What Is Proton Therapy?
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Proton Therapy at ProCure
Precision Targeting. Fewer Side Effects.
A highly advanced form of radiation treatment, proton therapy destroys cancer cells with the utmost precision while sparing surrounding healthy tissue.
Proton therapy effectively targets cancer and reduces the risk of serious side effects, making it ideal for all types of cases, including complex cases and recurrent tumors, and as a complement to other treatments such as surgery or chemotherapy.
What Is Proton Therapy?
Proton Therapy is an innovative means of cancer treatment that delivers radiation at exact depths to precisely target tumors. Much of the radiation is deposited exactly at the tumor site and then stops, reducing excess radiation to healthy tissue.
Like standard X-ray radiation, proton therapy destroys cancer cells by preventing them from dividing and growing. But unlike the photons used in standard radiation therapy, proton therapy uses positively charged atomic particles—known as protons—to target cancer cells with greater accuracy and no exit dose.
With proton therapy, a higher radiation dosage can be delivered to the tumor site while minimizing exposure to surrounding healthy organs and tissue.
Pencil Beam Scanning Technology
Pencil Beam Scanning (PBS) is a revolutionary technology that boosts accuracy with its ultra-narrow proton radiation beam. Pencil Beam Scanning effectively ‘paints’ the tumor with radiation in three dimensions by moving a proton beam of pencil-point sharpness back and forth across each layer of the tumor. This extreme precision allows the radiation dose to conform to the specific shape and size of the tumor, making it ideal for irregularly shaped tumors located near critical organs and tissues.
ProCure is the only center in New Jersey to offer Pencil Beam Scanning (PBS) and was the first center in the tri-state area to treat patients with this technology.
Proton Therapy vs. Standard Radiation
Proton therapy and standard X-ray radiation are both types of radiotherapy that destroy cancer cells by preventing them from dividing and growing. The difference, however, is in their delivery. Protons are subatomic particles that can be controlled to deliver their radiation at exact depths. Much of their radiation is deposited exactly at the tumor site and then stops.
Standard X-ray radiation beams, on the other hand, release radiation from the moment it penetrates the skin all the way through to the other side of the tumor. With radiation interacting with healthy cells throughout the beam’s path, the potential for damage to surrounding tissues and organs is greater.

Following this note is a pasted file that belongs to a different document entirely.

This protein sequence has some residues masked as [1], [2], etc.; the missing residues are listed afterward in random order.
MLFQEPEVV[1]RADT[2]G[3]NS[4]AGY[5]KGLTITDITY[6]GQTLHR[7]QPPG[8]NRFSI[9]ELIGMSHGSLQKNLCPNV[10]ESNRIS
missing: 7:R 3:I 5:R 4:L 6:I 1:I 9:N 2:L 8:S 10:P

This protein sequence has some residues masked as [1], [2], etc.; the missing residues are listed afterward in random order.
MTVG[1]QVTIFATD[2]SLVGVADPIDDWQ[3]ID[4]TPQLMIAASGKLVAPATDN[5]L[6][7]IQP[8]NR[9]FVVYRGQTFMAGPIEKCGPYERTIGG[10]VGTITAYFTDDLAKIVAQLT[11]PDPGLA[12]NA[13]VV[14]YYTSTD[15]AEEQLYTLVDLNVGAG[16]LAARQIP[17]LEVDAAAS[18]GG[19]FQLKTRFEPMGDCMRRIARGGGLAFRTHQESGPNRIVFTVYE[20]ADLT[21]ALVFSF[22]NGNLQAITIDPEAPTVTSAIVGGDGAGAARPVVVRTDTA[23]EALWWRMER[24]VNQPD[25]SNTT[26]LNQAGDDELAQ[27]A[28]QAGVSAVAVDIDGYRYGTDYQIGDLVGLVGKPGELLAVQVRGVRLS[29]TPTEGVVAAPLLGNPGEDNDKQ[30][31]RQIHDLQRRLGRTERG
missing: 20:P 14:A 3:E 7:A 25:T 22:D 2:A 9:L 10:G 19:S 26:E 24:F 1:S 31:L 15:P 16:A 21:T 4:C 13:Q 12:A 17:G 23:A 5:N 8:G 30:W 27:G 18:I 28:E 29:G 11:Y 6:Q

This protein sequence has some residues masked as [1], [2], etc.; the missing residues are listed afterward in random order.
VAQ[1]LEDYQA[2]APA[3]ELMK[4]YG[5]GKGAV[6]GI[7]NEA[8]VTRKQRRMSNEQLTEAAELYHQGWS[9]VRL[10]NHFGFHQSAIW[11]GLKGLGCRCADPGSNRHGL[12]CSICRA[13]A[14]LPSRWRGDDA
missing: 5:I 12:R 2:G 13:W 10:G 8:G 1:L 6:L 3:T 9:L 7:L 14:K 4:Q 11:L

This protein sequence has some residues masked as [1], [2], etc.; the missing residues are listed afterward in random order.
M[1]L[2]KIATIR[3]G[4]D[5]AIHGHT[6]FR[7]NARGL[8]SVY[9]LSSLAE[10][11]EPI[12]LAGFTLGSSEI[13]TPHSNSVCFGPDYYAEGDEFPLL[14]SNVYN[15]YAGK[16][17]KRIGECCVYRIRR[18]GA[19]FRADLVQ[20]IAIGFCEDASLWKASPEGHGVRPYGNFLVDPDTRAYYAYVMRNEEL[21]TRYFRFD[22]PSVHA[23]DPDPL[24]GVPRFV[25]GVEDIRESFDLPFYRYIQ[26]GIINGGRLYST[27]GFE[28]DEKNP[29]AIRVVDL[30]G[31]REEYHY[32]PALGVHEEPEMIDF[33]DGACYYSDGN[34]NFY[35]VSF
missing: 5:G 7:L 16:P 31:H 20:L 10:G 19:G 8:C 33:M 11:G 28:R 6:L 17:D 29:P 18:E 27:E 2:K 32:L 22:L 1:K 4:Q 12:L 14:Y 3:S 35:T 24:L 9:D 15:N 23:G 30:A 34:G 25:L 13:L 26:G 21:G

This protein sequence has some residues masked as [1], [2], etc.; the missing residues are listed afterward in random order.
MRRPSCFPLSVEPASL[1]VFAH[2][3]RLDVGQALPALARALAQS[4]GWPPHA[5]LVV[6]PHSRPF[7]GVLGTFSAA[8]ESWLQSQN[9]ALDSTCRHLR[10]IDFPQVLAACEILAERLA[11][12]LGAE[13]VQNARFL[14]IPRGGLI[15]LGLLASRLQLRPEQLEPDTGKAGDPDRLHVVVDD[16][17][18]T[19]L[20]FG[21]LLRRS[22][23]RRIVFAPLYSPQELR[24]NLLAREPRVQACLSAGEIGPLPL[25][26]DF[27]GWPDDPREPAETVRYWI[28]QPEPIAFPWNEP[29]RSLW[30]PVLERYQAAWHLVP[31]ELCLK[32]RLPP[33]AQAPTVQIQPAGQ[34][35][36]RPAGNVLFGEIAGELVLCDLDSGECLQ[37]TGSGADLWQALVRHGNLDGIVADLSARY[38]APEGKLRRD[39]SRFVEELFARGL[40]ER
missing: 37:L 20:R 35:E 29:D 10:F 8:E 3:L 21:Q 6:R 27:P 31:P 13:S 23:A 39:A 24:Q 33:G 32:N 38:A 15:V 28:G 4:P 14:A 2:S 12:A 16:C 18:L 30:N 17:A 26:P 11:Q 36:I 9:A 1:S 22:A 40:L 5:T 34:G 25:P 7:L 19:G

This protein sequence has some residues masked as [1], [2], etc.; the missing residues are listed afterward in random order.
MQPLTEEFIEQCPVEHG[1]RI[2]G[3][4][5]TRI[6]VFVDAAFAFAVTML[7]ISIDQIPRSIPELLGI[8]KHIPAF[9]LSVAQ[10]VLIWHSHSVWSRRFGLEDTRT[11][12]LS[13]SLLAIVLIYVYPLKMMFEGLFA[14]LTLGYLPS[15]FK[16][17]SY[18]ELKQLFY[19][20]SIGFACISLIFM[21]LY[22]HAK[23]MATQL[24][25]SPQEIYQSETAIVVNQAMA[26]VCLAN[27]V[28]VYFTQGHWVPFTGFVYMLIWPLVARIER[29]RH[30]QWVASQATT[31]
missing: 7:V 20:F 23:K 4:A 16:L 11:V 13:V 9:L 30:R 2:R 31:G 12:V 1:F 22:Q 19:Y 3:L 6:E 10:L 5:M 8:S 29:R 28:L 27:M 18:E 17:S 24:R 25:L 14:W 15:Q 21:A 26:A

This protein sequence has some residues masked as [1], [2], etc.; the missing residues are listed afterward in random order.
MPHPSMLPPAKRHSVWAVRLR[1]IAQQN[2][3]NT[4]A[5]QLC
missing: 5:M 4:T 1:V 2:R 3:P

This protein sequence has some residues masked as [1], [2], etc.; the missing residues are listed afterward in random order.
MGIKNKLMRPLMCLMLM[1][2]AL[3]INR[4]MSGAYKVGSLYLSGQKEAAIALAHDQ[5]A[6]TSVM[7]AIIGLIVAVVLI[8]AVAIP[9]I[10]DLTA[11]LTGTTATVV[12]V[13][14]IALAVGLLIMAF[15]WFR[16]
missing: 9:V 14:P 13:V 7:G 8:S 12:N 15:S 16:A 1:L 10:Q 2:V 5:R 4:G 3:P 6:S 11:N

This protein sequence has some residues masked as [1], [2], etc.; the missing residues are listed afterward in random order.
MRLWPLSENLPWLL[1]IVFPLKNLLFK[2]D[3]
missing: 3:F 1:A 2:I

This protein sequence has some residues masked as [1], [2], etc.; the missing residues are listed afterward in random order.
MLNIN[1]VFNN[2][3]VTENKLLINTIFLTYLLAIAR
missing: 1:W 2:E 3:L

Why Choose Proton Therapy
Radiation is delivered directly into the tumor and stops, maximizing cancer cell dosage and minimizing damage to healthy tissue.
Fewer Side Effects
With no exit dose, surrounding healthy tissue and organs are spared from radiation. Both short and long-term side effects are minimized.
Fast Treatment with Minimal Recovery Time
Each treatment session lasts around 30 minutes, and with fewer side effects than standard X-ray and traditional cancer treatments, most patients can continue on with their daily lives with little interruption.
Ideal for Many Tumor Types
The ultra-precision of proton therapy makes it ideal for even the most complex of cases. Tumors that are irregularly-shaped, difficult-to-reach, close to vital organs or recurrent following prior treatment can be targeted with the utmost accuracy.
Lower Odds of Secondary Tumors
Proton therapy reduces the risk of secondary tumors compared to conventional X-ray radiation therapy.
Effective for Children and Adults
Less invasive and with minimal side effects, proton therapy is an effective treatment for both children and adults.
Proton Therapy History
The first patient received treatment with protons more than 50 years ago, and the U.S. Food and Drug Administration (FDA) approved proton therapy as a radiation treatment option in 1988. To date, more than 180,000 people worldwide have received proton therapy at cancer centers in Europe, Asia, and the United States.1
Proton Therapy Timeline
1919: British physicist Ernest Rutherford demonstrates the existence of protons (elementary particles found in atoms).
1946: Physicist Robert Wilson first proposed that protons could be used to deliver an increased dose of radiation to a tumor while simultaneously decreasing the exposure of surrounding healthy tissue to radiation.
1950: The first research trials were conducted on patients in the US and Europe. Results were promising, but the inability of imaging technology to accurately “see” or locate many tumors and the inability to direct protons to sites deep within the body meant that only a few patients were appropriate candidates for the treatment.
1980s: Advances in imaging technology, including CT, MRI, and PET scans, help researchers to better diagnose and “see” tumors, making proton therapy—which requires identifying the precise location of a tumor—a more practical treatment option.
Today: Advances in imaging, CT, MRI, and PET scans now allow physicians to “see” deep inside the body and precisely define the location, size, and shape of tumors. This capability, coupled with improvements in proton technology, brought about today’s growing interest in proton therapy as an important treatment option for cancer.